Correlation between technology in live performance and audience engagement

Therefore, a connection exists between technology in performance and the place of technology in Beyoncé’s performances. In fact, the latter seeks to clarify the former through narrowing down the whole issue to a specific artist for a real life experience. It provides perspective to the general subject area through the lens of a practical artist. For instance, in a 2011 performance at Billboard Music Awards, Beyoncé danced accompanied by army of screen illusions of her. A performance that was considered eye-blitzing and memorable by many in attendance (Yamaoka and Kelly, 2018). In short, it was a performance in which technology purposed to enhance audience engagement and satisfaction.

However, not everyone agrees on the influence of technology in live performances. Some researchers have maintained that it can sometimes be a source of interruption and even failure (Bennett, 2012). Interestingly, this argument indeed holds water since there have been instances where audiences are distracted by technologies intended to increase audience engagement (Bucknole, 2017). Such cases reveal a failure of technology. Mobile technologies have been thus noted to contribute to cases of audience disruption hence defeating the purpose of the innovation itself (Denise, 2017). Technological mishaps have caused embarrassments and artists having to cancel shows to the disappointment of fans. Therefore, technology is not perfect in the circumstances.

Further, artists have on certain occasions, opted to use technologies like light emitting wristbands. These wristbands are designed in such a way that they have an interactive feature and the performing artist can control the colours and when they become active. This gives the artist a degree of control over the fans engagement in a live performance. Nonetheless, such control may not augur well with some of the audience who may feel that they are not totally engaged as they would have wished. In fact, in some cases it has been noted that the audience may be distracted as a result of the interactive nature of the wristband technology (Crawford et al., 2014). As consequence, it can be pointed out that the wristband technology may affect audience engagement due to the distractions caused.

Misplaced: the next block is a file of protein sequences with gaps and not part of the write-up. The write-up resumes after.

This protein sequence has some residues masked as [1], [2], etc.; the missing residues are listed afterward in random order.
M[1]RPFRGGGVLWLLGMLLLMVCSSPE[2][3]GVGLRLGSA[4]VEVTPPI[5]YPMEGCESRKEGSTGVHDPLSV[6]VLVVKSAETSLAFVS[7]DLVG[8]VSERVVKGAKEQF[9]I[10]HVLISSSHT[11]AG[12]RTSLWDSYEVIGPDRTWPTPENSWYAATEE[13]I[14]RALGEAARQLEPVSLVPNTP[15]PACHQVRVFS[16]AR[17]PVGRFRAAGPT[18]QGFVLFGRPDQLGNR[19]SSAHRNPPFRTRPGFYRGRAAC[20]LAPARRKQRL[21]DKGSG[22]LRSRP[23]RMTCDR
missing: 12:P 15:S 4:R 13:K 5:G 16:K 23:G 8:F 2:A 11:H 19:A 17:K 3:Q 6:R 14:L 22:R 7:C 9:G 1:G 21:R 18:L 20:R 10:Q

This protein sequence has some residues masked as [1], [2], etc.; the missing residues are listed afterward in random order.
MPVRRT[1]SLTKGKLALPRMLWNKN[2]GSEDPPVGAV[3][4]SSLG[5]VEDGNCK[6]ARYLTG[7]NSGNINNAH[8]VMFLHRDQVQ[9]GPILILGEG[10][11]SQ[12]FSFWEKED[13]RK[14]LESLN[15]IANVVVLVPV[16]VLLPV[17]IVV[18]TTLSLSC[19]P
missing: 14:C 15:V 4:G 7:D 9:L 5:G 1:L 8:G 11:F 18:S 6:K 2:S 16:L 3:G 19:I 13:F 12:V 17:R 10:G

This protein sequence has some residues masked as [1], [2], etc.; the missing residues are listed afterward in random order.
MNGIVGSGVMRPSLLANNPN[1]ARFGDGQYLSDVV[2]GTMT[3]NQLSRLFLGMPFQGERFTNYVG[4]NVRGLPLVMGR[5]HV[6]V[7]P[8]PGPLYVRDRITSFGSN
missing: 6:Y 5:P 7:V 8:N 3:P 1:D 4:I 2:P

Conclusion

In light of the above, technology has played a great role in performances of artistes by enhancing audience engagement. A case in point is Beyoncé’s experience with technology in the course of her career and the manner in which it continues to influence her performances. From a wider area of technology in audience engagement in live performances, it is indeed safe to conclude that technology has far-reaching consequences on individual artists (Pullen, 2011). The effects of technology are both positive and negative as regards performance and audience engagement. It can enhance the participation of fans during live concerts thus increasing hype in the sale of tickets to the benefit of concerned artist. Equally, it can fail during crucial times causing cancellation of live concerts that had been planned using costly resources.

Again there is a shift in aural nature of music performance to a more visual approach. This progressive shift is as a result of innovative technologies applied by players in the music industry in an attempt to become more relevant and relatable to the relevant audiences. In this quest, there have been failures and successes. However, the bulk is positive milestones in audience engagement. Such milestones are manifests in scenarios like that of Beyoncé as an artist who has on several occasions, employed technology not only in live performance, but also in music production.

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References

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  • Pullen, K. (2011). If Ya Liked It, Then You Shoulda Made a Video Beyoncé Knowles, YouTube and the public sphere of images. Performance Research, 16(2), 145-153.